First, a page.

Tuesday, 13 December 2016

"The Book of Revelation"

In Chapter VIII of Redating the New Testament, Robinson addresses the date of Revelation. Throughout my posts on Robinson, a general theme has emerged: Robinson was right to reject the fixation upon Domitian's reign that has bedeviled the chronology of the New Testament writings since Lightfoot, but in the process of so doing he replaced it with a fixation upon the end of Nero's reign. If Robinson reads of persecution in an epistle, he seems to almost automatically see Nero lurking in the background. I think that in the case of, for instance, the Petrine epistles and Jude, this leads him into possible blind alleys. With Revelation, he is probably quite right to detect Nero haunting the text, and I find his consequent decision to place the text in the late 60s quite compelling.

Revelation has what the other texts that Robinson places during the latter days of Nero's reign lacks: a fairly clear reference to Nero, namely the statement that the number of the beast is the number of a man, the famous "666" (Rev. 13:18). From what I know of the matter, it seems to be near-universally agreed among critical commentators that this is a reference to Nero, the sum of whose letters in Hebrew (where each letter had a numerical value) would indeed be 666. There is also a suggestion that the one of the beasts' heads had suffered a fatal wound, but would return, healed (13:3): a statement generally taken to refer to the manner of Nero's death (head wound, inflicted by a servant acting at Nero's behest) and the widespread belief that he would one day return. This would seem to suppose that Nero is already dead. Even those who hold to a Domitianic date generally have to concede this reference to Nero, and that it likely means that much of the imagery in Revelation is related to the latter days of his reign as well as perhaps the chaos of the Year of Four Emperors (68-69 C.E.) that intervened between Nero's death and the founding of the Flavian dynasty. Such persons have to resort to expediencies such as suggesting that a Domitianic writer is making use of material from the Neronian or immediate post-Neronian period. Robinson simply takes the step of identifying that later Domitianic context as unnecessary, and thus situating the Revelation around the time with which it seems most immediately concerned. As is his tendency, he also seeks to show how the Revelation supposes a situation in which the Jerusalem temple still stands, and indeed it is not clear to me how one could read chapter 11 without thinking that that this was the case.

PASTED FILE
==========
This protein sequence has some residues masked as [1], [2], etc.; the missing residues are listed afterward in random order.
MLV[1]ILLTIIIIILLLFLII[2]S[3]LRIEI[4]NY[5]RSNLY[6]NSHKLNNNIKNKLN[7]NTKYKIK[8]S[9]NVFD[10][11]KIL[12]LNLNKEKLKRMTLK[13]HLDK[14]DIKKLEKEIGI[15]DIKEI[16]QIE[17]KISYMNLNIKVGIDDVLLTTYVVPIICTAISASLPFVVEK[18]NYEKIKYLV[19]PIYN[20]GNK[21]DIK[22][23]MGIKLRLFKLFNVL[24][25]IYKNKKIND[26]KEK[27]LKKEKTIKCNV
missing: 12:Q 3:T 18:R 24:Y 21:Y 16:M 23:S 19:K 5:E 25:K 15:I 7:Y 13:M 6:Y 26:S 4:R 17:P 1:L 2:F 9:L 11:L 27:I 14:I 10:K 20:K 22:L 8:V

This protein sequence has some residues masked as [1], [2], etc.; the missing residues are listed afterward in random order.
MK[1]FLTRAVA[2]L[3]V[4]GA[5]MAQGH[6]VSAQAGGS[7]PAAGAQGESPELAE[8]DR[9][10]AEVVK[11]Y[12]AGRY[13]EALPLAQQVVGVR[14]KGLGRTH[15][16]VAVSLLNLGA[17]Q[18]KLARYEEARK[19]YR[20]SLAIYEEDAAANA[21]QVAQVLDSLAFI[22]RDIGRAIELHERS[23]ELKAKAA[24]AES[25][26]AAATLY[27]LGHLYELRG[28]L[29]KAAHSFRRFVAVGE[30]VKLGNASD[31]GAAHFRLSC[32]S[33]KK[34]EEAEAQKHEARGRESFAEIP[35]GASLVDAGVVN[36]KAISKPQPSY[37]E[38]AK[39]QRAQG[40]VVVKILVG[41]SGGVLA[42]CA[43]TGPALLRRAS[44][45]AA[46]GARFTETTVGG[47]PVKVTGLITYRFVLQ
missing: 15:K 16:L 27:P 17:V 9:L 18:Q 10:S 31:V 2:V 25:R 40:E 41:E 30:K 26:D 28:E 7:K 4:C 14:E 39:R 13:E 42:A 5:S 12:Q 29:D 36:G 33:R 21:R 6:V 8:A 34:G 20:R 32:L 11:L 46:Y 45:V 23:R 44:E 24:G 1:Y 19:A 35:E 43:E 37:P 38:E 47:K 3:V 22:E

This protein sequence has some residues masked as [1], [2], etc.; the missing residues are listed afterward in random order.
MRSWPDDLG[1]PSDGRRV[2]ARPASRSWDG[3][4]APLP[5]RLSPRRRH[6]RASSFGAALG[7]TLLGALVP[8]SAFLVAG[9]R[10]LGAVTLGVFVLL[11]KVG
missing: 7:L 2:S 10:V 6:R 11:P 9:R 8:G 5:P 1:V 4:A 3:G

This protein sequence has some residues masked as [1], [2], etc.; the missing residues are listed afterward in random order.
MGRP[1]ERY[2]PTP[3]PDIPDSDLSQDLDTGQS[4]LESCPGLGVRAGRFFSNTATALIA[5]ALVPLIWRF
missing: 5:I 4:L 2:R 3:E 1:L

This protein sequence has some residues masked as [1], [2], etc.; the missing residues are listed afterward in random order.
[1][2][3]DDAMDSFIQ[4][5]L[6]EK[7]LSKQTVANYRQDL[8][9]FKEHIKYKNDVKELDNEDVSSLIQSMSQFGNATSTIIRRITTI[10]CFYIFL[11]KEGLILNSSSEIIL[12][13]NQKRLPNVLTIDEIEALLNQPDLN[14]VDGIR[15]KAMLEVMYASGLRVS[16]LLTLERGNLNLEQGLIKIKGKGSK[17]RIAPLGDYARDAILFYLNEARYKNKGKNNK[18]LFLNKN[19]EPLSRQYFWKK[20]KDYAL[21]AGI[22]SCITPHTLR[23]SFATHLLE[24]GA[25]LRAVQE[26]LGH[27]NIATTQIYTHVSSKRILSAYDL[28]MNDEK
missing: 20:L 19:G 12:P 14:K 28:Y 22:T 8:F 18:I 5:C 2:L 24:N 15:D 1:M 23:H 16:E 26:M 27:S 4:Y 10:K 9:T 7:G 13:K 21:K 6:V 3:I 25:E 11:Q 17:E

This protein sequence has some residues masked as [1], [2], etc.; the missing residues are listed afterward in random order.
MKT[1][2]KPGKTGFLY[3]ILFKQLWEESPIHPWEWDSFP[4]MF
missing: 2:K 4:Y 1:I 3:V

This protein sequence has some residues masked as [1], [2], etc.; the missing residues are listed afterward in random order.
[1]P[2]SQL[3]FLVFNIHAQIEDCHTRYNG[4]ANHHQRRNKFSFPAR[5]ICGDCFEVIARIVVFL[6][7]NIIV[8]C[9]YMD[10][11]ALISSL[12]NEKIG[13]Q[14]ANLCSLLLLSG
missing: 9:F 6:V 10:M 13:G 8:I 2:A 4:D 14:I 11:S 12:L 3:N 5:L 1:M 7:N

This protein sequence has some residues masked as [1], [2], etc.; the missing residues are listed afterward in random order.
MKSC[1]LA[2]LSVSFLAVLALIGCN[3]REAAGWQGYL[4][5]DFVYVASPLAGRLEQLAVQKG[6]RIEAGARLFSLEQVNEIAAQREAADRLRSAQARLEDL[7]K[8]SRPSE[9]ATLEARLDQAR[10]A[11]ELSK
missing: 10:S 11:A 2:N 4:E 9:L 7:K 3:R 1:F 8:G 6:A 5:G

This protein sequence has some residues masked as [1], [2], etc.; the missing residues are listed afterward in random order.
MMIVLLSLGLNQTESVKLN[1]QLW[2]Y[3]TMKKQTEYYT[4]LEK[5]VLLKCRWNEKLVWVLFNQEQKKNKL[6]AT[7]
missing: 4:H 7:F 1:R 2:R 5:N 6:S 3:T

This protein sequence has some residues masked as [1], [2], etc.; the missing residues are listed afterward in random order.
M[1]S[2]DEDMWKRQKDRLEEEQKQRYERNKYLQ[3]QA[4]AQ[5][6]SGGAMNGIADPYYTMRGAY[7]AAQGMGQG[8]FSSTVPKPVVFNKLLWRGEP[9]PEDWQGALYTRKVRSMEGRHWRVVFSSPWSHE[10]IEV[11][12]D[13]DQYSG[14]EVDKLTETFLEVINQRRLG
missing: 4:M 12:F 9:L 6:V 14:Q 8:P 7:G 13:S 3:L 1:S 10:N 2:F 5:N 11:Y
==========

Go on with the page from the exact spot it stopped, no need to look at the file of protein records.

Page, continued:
But what of the traditions that John was banished to Patmos by Domitian, and then restored by Nerva? Surely that must suggest that John's banishment occurred in the 90s, towards the end of Domitian's reign, and his return sometime in 96 or 97, during Nerva's reign of barely a year (we talk about Nerva reigning from 96 to 98, but really he became emperor in September of 96 and died in January of 98, making his reign approximately 16 months long). And surely he must have written the Revelation during that banishment. But surely is that? Here Robinson discusses at length the ingenuous explanation earlier proposed in George Edmundson's 1913 study of the early church in Rome (a study that has only been equaled in my opinion by Lampe's From Paul to Valentinus, and which exceeds Lampe's in terms of "basic history"). The Year of the Four Emperors ended with the elevation of Vespasian to emperor on July 1, 69. But Vespasian was busy in the East, and his eldest son Titus was tied up with the revolt in Judea. In his stead, his eighteen-year-old son, the future emperor Domitian, functioned as emperor. Indeed, for the first half of 70 he was granted that title in Rome. Domitian was draconian in putting down any dissent against the new Flavian dynasty. Now, this is where it gets interesting. When Vespasian arrived at Rome, he decided to pursue a more moderate policy when it came to dissent. He took Nerva, the future emperor, as his fellow consul. Edmundson's argument is that John was indeed banished to Patmos by Domitian and pardoned by Nerva, but that this occurred not in the 90s, when Nerva succeeded Domitian as emperor, but rather in 69-70, when Domitian was ruling in Vespasian's stead and Nerva was subsequently charged by Vespasian to undo the damage done by Domitian's harsh measures. Robinson notes difficulties with this argument, notably that it requires that the king "list" of Rev. 17:10 begin with Claudius, and is thus reluctant to affirm the hypothesis, but also notes that overall it handles the Patristic evidence regarding the date of the Revelation quite admirably. Ultimately though, Robinson is generally inclined to see this Patristic evidence of lacking in much relevance for considering the origin of Revelation.

Whatever we make of such issues as the external evidence or the count of kings in 17:10, I am generally persuaded that Revelation fits best in the relatively narrow time before Nero's death in 68 and the destruction of the temple in 70.

1 comment:

  1. Are scholars generally agreed that John is claiming to be on Patmos as a result of "banishment" or exile? Or could being on Patmos "on account of the word of God and the testimony of Jesus" be in regards to a voluntary, missional purpose?

    Been enjoying the review of Robinson, many thanks for the great blog!